More than being “the male stripper movie,” this is a Steven Soderbergh film. Long riveting including probably the best shot of a movie, which is just a long close-up reaction of Horn’s introduction to Mike’s club routine, make up large chunks of the movie, and there is an overall detached feel to the material. However, Tatum warms the film up with his increasingly improved screen presence, and is the driving force behind why MAGIC MIKE, in the end, does work.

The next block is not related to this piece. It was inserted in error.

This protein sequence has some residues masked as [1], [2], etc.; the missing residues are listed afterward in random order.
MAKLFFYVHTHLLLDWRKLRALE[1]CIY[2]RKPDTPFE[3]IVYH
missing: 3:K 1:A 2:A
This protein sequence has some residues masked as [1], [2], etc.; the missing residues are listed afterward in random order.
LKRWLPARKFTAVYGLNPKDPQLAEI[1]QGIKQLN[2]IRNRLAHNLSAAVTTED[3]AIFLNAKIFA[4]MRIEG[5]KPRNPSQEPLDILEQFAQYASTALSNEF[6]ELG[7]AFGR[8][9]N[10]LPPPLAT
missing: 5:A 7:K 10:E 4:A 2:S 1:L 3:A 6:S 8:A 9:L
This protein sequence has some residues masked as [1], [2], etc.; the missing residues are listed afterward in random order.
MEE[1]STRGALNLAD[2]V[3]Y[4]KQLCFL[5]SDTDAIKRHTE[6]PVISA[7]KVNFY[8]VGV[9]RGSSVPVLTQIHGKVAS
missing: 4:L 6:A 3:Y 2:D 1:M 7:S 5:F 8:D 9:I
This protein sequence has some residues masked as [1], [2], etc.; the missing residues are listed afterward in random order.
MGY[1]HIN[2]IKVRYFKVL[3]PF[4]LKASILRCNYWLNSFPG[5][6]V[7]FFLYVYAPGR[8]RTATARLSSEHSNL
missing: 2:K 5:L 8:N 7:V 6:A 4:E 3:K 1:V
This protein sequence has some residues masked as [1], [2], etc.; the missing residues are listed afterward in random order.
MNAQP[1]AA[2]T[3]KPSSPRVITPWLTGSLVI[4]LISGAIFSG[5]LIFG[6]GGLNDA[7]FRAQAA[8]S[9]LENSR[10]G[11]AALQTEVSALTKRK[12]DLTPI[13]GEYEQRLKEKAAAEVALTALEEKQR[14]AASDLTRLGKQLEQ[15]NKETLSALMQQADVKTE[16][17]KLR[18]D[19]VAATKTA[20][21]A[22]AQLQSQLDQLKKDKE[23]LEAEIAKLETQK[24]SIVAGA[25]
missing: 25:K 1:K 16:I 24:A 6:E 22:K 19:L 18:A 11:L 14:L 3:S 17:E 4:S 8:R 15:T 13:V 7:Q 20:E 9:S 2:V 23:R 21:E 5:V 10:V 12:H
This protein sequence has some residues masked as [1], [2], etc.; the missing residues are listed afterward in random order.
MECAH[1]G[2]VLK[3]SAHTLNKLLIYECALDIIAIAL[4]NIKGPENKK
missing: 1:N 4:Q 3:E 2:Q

I do think there was a better film to be made here, but, with what Tatum and Soderbergh chose to work with, it still winds up good. There’s more to MAGIC MIKE than dudes shaking their junk in women’s faces. This is a fascinating look at what does indeed go on inside the walls of a women’s strip club, and, just like Magic Mike’s career choice, the stage performances are really a way to get from point A to point B, but, as a guy, you shouldn’t be afraid to see a flick simply because it has men’s bare asses in it… because you’re only going to miss out due to your closed-mindedness. If you’re a woman, there’s enough flesh to keep you satisfied, but it’s really when MAGIC MIKE shifts from dancing to story that it gets good.